Sexual harassment is bullying or coercion of a sexual nature, or the unwelcome or inappropriate promise of rewards in exchange for sexual favors. In most modern legal contexts, sexual harassment is illegal. As defined by EEOC, "It is unlawful to harass a person (an applicant or employee) because of that person’s sex." Harassment can include "sexual harassment" or unwelcome sexual advances, requests for sexual favors, and other verbal or physical harassment of a sexual nature.
Where laws surrounding sexual harassment exist, they typically don’t prohibit simple teasing, offhand comments, or minor isolated incidents. In the workplace, harassment may be considered illegal when it is so frequent or severe that it creates a hostile or offensive work environment or when it results in an adverse employment decision (such as the victim being fired or demoted, or when the victim decides to quit the job).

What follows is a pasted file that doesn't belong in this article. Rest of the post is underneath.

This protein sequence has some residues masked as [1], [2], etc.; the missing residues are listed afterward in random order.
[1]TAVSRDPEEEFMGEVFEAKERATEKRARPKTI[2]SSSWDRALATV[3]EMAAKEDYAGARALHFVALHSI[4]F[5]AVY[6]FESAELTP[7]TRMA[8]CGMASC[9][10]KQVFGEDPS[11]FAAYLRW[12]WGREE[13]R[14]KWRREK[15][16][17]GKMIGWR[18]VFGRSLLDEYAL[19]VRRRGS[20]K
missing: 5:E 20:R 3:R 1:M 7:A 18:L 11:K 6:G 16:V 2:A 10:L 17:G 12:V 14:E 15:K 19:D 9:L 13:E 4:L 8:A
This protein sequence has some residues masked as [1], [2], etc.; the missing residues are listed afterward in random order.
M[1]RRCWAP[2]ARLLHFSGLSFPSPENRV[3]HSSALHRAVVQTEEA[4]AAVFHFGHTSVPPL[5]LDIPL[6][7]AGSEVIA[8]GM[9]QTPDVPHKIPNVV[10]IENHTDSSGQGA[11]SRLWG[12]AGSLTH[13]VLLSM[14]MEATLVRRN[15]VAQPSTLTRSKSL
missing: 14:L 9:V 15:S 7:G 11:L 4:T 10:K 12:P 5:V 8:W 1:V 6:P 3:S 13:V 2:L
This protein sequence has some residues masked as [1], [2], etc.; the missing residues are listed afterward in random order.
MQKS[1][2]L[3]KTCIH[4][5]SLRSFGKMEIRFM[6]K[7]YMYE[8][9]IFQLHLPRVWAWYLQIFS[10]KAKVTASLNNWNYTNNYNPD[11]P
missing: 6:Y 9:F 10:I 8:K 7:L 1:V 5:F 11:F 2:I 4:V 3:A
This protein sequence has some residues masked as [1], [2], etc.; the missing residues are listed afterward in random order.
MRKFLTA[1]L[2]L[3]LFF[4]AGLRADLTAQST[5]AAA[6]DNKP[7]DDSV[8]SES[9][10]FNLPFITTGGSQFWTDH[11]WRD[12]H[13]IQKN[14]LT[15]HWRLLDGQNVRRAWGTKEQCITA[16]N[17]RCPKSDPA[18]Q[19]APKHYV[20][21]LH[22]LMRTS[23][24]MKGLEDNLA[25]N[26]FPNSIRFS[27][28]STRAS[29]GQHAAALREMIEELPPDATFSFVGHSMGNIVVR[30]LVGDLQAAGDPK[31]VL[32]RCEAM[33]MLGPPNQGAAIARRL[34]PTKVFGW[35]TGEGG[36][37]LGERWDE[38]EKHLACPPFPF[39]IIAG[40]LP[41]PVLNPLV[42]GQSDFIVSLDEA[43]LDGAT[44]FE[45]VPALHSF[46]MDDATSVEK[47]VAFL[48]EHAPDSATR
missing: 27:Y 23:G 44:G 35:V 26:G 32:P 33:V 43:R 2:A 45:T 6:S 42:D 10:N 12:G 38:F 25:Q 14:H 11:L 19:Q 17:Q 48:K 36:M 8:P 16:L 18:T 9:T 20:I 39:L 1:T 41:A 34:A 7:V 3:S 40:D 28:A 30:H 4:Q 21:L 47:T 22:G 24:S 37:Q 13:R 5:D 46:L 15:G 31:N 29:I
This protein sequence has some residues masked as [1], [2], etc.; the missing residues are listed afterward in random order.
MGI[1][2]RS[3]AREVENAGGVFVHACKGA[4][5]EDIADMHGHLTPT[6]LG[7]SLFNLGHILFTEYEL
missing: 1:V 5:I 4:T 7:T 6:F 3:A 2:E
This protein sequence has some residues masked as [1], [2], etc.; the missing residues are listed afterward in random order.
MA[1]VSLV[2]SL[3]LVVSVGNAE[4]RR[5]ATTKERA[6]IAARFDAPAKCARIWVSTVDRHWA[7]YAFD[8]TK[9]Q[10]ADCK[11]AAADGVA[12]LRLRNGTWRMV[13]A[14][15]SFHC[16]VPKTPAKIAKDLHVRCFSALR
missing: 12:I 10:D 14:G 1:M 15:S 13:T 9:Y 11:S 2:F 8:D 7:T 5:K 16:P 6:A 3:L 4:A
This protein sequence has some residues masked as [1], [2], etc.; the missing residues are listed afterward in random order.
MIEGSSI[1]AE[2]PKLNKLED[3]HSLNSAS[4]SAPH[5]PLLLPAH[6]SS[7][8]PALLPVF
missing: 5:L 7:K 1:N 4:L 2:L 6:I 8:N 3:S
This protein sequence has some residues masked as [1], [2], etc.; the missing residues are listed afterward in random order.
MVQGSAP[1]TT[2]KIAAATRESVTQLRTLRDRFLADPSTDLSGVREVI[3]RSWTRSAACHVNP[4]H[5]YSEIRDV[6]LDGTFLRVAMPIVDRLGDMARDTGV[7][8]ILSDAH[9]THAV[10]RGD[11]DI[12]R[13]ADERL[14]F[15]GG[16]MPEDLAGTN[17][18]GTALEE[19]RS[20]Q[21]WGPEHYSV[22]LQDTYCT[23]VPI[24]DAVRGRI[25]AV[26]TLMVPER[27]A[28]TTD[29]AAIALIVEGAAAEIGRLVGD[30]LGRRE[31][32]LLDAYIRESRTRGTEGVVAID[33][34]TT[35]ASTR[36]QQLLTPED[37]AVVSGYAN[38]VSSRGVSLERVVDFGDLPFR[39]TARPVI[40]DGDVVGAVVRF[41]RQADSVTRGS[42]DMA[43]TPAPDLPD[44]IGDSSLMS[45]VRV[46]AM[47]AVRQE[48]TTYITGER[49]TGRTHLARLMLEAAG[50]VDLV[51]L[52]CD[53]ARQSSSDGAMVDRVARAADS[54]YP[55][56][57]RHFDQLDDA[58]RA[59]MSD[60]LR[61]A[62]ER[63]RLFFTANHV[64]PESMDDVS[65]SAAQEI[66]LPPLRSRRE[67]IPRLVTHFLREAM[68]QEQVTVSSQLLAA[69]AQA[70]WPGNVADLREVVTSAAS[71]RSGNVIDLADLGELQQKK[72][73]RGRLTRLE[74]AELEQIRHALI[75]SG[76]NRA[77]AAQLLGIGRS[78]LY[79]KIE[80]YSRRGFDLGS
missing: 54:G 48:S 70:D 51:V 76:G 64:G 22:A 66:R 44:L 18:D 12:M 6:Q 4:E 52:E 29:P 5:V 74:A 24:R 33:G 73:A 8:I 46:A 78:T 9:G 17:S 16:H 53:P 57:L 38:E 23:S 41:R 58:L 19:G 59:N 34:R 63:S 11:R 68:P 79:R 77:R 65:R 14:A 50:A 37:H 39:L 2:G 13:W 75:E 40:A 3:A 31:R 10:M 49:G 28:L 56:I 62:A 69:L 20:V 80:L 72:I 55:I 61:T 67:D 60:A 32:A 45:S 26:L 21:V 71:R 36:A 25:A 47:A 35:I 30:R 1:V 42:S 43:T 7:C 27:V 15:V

The harasser can be the victim's supervisor, a supervisor in another area, a co-worker, or someone who is not an employee of the employer, such as a client or customer.
It includes a range of behavior from mild transgressions to sexual abuse or sexual assault. Sexual harassment is a form of illegal employment discrimination in many countries, and is a form of abuse (sexual and psychological) and bullying. For many businesses and other organizations, preventing sexual harassment, and defending employees from sexual harassment charges, have become key goals of legal decision-making.
Read more about Sexual Harassment: Coining The Term and History, Harassment Situations, Varied Behaviors, Prevention, The Injured of Sexual Harassment, Organizational Policies and Procedures, Evolution of Sexual Harassment Law in Different Jurisdictions, Criticism, Sexual Harassment in Media and Literature